In Memory of
Picture The Homeless

Born Princeton, N. J., Sept. 23rd, 1955
Died Brooklyn, N. Y., Dec. 23rd, 2003


'Don't Talk About Us, Talk With Us.'


On Nov. 29, 2004, a service was held in the Chapel of the Episcopal Church of the Holy Apostles, Manhattan, in memory of homeless leader Lewis Haggins Jr., 48, co founder of Picture the Homeless, He died Dec. 23, 2003, and was buried in Potter's Field, Hart Island, as a John Doe in February of 2004. His body was not identified by the NYPD until August, 2004 at which time the Haggins family was notified.


In December 2004, on the evening of the winter solstice, known also as the longest night of the year, the fourth annual Homeless Memorial Day service was held in Judson Memorial Church, Manhattan, and dedicated to the memory of Lewis Haggins Jr. and all homeless New Yorkers who were buried that year.


Picture The Homeless, the organization that Lewis Haggins and Anthony Williams founded in the fall of 1999 co-sponsored both memorial events.


Lewis Haggins Jr. was born in Princeton. Later his family moved to Lawrence Township, N. J., where he attended the local elementary and high schools. After high school, he worked at various jobs in New Jersey -- a training school for boys in Skillman, the Okinite Cable Co., Trenton State College and Rider University. He was very involved in music and helped form a band E.B. and the Stonewall band.


In later years he moved to Harlem. "Lou," who was known for his love of writing, sometimes put on plays with the help of friends and, with their help, would put his lyrics to music.


Lewis and Anthony met at Bellevue Men's Shelter in Manhattan, where both were staying in the fall of 1999 during the period when the city administration stepped up law enforcement on the homeless in the wake of a woman pedestrian being violently attacked by a stranger using a brick to assault her without apparent provocation.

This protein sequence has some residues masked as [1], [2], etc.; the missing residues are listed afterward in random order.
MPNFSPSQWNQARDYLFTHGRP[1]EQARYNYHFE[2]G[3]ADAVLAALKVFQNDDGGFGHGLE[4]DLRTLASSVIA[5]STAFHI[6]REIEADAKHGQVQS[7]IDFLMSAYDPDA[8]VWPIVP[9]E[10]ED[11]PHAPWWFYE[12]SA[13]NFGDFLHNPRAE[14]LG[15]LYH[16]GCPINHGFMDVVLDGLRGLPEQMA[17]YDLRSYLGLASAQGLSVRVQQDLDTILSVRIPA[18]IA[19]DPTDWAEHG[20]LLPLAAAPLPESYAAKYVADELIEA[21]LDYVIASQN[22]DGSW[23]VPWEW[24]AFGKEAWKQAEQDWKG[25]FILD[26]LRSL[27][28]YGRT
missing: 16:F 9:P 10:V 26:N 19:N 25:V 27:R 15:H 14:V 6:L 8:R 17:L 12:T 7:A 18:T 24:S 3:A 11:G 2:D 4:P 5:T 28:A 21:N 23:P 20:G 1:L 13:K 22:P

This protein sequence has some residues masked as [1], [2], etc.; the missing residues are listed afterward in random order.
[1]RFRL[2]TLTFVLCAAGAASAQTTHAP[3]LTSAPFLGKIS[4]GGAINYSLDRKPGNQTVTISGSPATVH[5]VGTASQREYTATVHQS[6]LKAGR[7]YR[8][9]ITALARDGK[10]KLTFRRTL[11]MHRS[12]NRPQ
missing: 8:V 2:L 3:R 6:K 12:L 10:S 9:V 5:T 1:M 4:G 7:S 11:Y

Because much of the media and many of the public statements about the case presumed the attacker was homeless, Haggins and Williams decided that something had to be done to change the public perception of homeless people in order to find real solutions to homelessness, including the constructive participation of homeless New Yorkers. They founded PTH as an organization by, of and for the homeless. Sometime later, PTH adopted as its motto: "Don't Talk About Us, Talk With Us."


Family members said they learned from police in August 2004 that "Lou" had died eight months earlier in a Brooklyn hospital to which he had been taken after being found unconscious on a train in Brooklyn. Because he apparently had no ID on him, his fingerprints were taken after his hospital admission and eventually these reached the desk of a detective who submitted them for a fingerprint database search.


A match with an old trespassing arrest record established the prints belonged to Lewis Haggins Jr. As a result, family said, they were informed of his death and that he had been buried in Potter's Field Feb. 25, 2004. Besides lifestyle-related chronic health issues, the listed causes of death included pancreatitis and cardiomyopathy.